How risky would opening an IRA that utilizes precious metals as opposed to paper dollar be?
I'm in my early twenties exploring retirement plan options. I collect precious metal coins and bars and sell them for profit, but have never looked into an IRA that utilizes precious metals for money rather than paper money. Obviously the value of precious metals can drop and rise, but paper money can also decrease in value over time depending on the economy.
I'm actually looking for opinions and what others think about a retirement plan that uses precious metals instead of paper money. So would you feel that having $500,000 in precious metals by the age of 35 hold up better when looking 60 years down the road in life and that amount possibly doubling in the scenario that the demand for precious metals increased? Or should I just keep it simple and focus on paper money?
- tiescoreLv 612 months ago
Unless your a dealer, precious metals are a hedge against inflation to protect an existing portfolio from hyper inflation. If you don't have an IRA with Stocks and Bonds there is no reason to be doing one with precious metals as you have no portfolio to protect. The idea of precious metals is you actually hope they DON'T do well, then the economy is likely running smoothly and your investments are humming along, but you have them as insurance.Source(s): Been doing this for over 40 years.
- RichardLv 712 months ago
Very risky. Commodity futures are nothing but gambling.
- Casey YLv 712 months ago
I think you are confusing money with value. Simply holding onto paper dollars isnt a wise investment strategy, but using those paper dollars (or whatever) to buy something (whether shares, bonds, metals, etc) of value is a different discussion.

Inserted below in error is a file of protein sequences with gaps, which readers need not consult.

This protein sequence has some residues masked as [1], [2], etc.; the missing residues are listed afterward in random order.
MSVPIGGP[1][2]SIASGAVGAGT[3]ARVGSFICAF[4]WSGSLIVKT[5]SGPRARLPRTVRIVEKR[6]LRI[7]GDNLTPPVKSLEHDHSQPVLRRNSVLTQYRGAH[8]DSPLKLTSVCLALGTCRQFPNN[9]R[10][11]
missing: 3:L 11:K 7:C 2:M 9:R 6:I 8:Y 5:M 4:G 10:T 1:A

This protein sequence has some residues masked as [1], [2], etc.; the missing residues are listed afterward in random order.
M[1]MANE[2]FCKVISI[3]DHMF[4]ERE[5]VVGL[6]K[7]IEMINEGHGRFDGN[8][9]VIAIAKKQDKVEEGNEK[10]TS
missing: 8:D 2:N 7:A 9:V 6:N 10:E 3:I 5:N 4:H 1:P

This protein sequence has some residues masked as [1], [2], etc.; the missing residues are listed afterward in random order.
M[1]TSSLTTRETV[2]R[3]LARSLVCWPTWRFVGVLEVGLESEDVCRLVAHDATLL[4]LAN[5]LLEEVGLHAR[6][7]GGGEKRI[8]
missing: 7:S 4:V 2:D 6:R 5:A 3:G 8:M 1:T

- JudyLv 712 months ago
Long term I'd expect higher appreciation in the stock market.
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- AmyLv 712 months ago
I don't understand why you think "paper money" is the alternative here. An IRA usually invests in stocks and bonds.
I would expect precious metals to have roughly constant value. They don't generate any income, but they don't lose value either. Demand for industrial uses might increase with population, but demand for decorative uses might decrease as cheaper alternatives develop.
Holding value makes rare metals a better long-term investment than paper money, which inexorably loses value due to inflation. But instead you could invest in stocks, bonds, or real estate to actually gain value.
- StephenWeinsteinLv 712 months ago
Doubling in 60 years isn't a very good return. Even 2% per year more than triples in 60 years.
And it doesn't always increase. It can go down it value.
- PearlLv 712 months ago
i would just try it and see and then you'll know
- 12 months ago
Not if you know what you’re doing. You still have to cash it at some point.